So far this year, gasoline sales have fallen the most in the Northeast, where the pandemic spread widely in March and April, causing tens of thousands of deaths. Demand is down by about a third in Massachusetts. By comparison, sales are down about 26 percent in California.
The average price for regular gasoline nationwide on Wednesday was $2.16 a gallon, down from $2.66 a year earlier, according to AAA. Prices at the pump have been rising in recent weeks. Oil prices remain roughly a third below at the start of the year.
“We can see a new preference for driving your car instead of public transportation or a short-range flight, and people do want to get out,” said Tom Kloza, global head of energy analysis at IHS’s Oil Price Information Service. “But that will be offset by less commuting and more working from home, the cancellation of sporting events, still-high unemployment levels and possibly a second wave of the virus in the autumn.”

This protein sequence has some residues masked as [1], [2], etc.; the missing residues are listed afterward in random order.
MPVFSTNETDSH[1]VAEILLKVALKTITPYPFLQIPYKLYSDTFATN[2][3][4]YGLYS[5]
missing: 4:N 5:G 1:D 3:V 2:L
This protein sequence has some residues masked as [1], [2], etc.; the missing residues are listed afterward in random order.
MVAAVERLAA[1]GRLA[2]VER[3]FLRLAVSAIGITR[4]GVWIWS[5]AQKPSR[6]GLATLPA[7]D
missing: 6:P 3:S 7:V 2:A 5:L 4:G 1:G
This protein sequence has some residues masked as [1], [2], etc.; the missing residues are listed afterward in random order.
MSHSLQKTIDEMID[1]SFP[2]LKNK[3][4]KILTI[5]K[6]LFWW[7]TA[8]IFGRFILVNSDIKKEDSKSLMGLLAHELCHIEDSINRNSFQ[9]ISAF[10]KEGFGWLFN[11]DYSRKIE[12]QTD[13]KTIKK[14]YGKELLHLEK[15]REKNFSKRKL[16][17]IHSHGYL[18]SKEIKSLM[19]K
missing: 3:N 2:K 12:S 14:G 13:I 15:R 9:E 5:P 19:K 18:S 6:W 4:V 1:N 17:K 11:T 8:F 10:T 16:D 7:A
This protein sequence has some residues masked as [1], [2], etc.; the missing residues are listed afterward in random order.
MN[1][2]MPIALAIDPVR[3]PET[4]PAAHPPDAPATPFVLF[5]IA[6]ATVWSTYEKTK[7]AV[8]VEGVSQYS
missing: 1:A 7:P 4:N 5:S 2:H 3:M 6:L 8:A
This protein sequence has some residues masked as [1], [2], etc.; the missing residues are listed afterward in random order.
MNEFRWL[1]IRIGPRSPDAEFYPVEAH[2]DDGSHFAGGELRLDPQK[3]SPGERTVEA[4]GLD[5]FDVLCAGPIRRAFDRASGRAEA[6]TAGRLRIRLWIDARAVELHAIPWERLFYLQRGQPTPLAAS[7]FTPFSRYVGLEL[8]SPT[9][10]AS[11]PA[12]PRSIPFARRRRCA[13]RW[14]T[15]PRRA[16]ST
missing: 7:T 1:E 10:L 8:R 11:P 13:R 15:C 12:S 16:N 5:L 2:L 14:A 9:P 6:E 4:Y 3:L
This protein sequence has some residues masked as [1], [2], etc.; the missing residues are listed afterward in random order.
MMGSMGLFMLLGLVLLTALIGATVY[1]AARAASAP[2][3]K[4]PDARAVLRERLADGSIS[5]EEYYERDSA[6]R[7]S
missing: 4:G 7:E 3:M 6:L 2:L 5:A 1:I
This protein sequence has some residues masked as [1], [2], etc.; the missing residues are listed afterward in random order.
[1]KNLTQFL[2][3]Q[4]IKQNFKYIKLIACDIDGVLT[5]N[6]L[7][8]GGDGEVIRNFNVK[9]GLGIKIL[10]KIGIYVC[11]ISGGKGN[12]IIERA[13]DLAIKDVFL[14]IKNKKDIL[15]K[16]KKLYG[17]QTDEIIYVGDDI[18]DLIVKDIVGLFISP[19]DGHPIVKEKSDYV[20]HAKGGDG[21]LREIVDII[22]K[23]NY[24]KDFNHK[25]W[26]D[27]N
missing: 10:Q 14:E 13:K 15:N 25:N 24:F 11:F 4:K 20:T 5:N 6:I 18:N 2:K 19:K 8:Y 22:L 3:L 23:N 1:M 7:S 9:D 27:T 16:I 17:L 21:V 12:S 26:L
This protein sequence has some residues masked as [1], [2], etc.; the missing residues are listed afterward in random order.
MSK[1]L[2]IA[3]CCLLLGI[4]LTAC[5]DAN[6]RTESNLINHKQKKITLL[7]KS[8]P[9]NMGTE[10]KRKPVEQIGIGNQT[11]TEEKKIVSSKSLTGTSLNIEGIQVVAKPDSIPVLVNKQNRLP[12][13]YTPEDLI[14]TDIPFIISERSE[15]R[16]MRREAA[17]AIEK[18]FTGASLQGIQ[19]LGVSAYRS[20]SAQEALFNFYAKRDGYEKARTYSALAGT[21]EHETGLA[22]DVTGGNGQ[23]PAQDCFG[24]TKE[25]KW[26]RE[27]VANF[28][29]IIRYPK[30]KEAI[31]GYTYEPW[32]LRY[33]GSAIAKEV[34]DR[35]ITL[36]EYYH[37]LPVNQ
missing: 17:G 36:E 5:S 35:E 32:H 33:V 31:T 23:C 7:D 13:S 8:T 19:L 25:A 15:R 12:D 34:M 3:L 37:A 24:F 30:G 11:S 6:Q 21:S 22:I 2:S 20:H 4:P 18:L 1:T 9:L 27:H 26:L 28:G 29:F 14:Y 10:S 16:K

I.M.F. predicts deeper global downturn even as economies reopen.
The International Monetary Fund said Wednesday that the global economy faces an even deeper downturn than it previously projected as the coronavirus pandemic continues to sow uncertainty and businesses around the world struggle to shake off the virus.
In an update to its World Economic Outlook, the I.M.F. said it expected the global economy to shrink 4.9 percent this year, a sharper contraction than the 3 percent it predicted in April.